Community Control for A Zone of Peace

Co-coordinator of the Black Alliance For Peace Haiti/Americas Team and coordinator of the Black Alliance For Peace Baltimore Citywide Alliance, Erica is a member of the Black worker’s centered Ujima People’s Progress Party in Maryland and the founder of Liberation Through Reading. She is also the co- editor of the revolutionary African blog, Hood Communist. Erica speaks here about her work and how we can support our Black Alliance For Peace brothers and sisters in their current struggles. As said, my name is Erica Caines and I do a lot of work with the Black Alliance For Peace (BAP). Just . . .

NPR lies about Nicaragua… again!

Black Agenda Radio · Corporate Media Spread Anti-Nicaragua War Propaganda Margaret Kimberley: You’re listening to Black Agenda Radio. I’m Margaret Kimberley. Camila Escalante is an editor for Kawsachun News, and a Latin America correspondent for PressTV. She joins us from Managua, Nicaragua, to discuss a recent segment of the National Public Radio podcast The Sunday Story, which featured an interview with Eyder Peralta, an NPR correspondent who reported on a recent visit to Nicaragua in which he made many untrue statements. We will talk about how corporate media serve state propaganda.  Tell our listeners just an overview of what was . . .

The Sandinista Revolution Reveals Our Connections To Nicaragua

On July 19, 1979, the Sandinistas took control of the capital city of Managua in Nicaragua during their successful overthrow of the brutal US-backed Anastasio Somoza regime. This event is of course a cause of jubilant celebration and pride in Nicaragua, as well as among socialists worldwide. It should also be a moment to understand that marginalized people in the US are connected to the socialist revolution in that country, and to all people in the Americas, because we were the victims of a war the US government waged upon us all as it sought to undermine Nicaraguan self-determination, as . . .

Why I Had To Go There: Nicaragua, Power & Protaganism

“Like a lot of Black women, I have always had to invent the power my freedom requires: All my life I’ve been studying revolution. I’ve Been looking for it, pushing at the possibilities and waiting for that moment when there’s no more room for rhetoric, for research or for reason: when there’s only my life or my death left to act upon. Here in the United States you do get weary, after a while; you could spend your best energies forever writing letters to the New York Times. But you know, in your gut, that writing back is not the . . .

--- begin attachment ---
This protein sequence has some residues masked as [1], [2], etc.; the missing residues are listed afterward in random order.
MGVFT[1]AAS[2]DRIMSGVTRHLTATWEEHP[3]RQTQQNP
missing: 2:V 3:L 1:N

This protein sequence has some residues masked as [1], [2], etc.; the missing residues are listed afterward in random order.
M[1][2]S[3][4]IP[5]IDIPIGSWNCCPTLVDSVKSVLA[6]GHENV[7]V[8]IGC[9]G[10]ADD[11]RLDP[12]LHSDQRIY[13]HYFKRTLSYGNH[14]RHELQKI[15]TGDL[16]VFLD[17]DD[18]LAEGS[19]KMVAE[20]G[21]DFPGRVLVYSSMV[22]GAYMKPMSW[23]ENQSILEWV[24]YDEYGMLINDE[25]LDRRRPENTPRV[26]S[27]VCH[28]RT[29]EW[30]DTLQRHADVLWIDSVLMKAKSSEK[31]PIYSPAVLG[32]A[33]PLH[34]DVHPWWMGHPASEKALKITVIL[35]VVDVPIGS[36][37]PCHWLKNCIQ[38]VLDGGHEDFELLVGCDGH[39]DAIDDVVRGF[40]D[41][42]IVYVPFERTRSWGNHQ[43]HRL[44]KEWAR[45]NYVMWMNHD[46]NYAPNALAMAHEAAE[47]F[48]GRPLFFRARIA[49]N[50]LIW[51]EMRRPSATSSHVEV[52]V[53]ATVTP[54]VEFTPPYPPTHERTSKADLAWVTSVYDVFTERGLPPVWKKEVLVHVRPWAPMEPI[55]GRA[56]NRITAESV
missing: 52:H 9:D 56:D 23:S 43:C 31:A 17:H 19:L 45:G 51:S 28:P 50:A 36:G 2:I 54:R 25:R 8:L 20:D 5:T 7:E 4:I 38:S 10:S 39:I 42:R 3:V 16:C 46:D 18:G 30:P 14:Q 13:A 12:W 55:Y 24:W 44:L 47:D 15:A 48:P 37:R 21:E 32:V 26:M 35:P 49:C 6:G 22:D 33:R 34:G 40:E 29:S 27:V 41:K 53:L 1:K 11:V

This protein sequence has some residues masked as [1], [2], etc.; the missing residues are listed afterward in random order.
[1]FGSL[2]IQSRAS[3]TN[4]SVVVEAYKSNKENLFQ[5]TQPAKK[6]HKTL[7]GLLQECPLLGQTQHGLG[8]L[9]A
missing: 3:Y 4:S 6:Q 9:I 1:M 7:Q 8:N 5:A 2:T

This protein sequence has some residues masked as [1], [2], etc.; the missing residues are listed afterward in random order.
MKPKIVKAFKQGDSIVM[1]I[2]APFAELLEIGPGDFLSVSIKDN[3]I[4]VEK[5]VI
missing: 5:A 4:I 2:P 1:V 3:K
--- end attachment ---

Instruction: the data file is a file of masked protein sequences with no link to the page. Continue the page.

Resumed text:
A woman in Nicaragua in corn field, holding an ear of corn.

I Witnessed the Truth about Nicaragua

Entering adulthood alongside the dwindling of 2020 uprisings for Black liberation (that I had naively seen as the beginning of the end), I felt very stuck. Understanding I am a poor queer Black woman, I saw myself facing a world where the options presented for survival were dehumanizing at best, and the innate dream of living as a free person essentially destroyed. I wanted to fight the liberal tendency of American youth to begin with strong spirits of resistance, before colleging, working and/or drugging, and ultimately, laying down into the nuzzle of the . . .

African and Indigenous people hold signs announcing their solidarity in Ecuador.

Black & Indigenous Solidarity Takes Root in Ecuador

Last week the Black and Indigenous Liberation Movement (BILM) organized a coalition congress between Black and Indigenous communities throughout Abya Yala, which includes the regions of North, Central, and South America, and the Caribbean. BILM held the congress in Quito, Ecuador which has been the center of nationwide strikes throughout this year. This strike led by Indigenous and Black community leaders, against rising food and fuel costs, awakened a decades long issue of the Ecuadorian government excluding Indigenous and Black Ecuadorians politically, socially, and economically. The strikes brought together Black, Indigenous, student, and women groups, to bring the country to . . .

Picture of a protest

Hashtag Activism and US Imperialism

The abundance of “hashtag activism” has created a false sense of importance for the everyday individual being driven by weaponized empathy to speak out about a cause or injustice happening internationally. This false sense of importance, brought on by the use of hashtags as awareness, is ignited by already held biases about the colonized world, which inevitably leads to both overt and covert calls for western intervention to “save” whoever has been deemed needing of saving.  The use of hashtag activism has certainly all but replaced in-person community organizing. It has allowed an array of people across the country and . . .

Imperialists and zionist backed congressional candidate in Michigan, Adam Hollier

Imperialist Meddling in Michigan Election Shows Our Strength

Zionist and imperialist efforts to influence U.S. elections are not surprising, nor is their concern solely about policy towards Israel. The broader goal is to kill solidarity between the oppressed in this country and revolutionary forces abroad lest they find common ground and change the political landscape here. It was as unlikely a scenario as anyone might have imagined. Leading up to the recent primary elections, Adam Hollier, a Black Michigan state senator, became the beneficiary of more than $4 million spent on his behalf by a super PAC of the American Israel Public Affairs Committee (AIPAC) in the contest . . .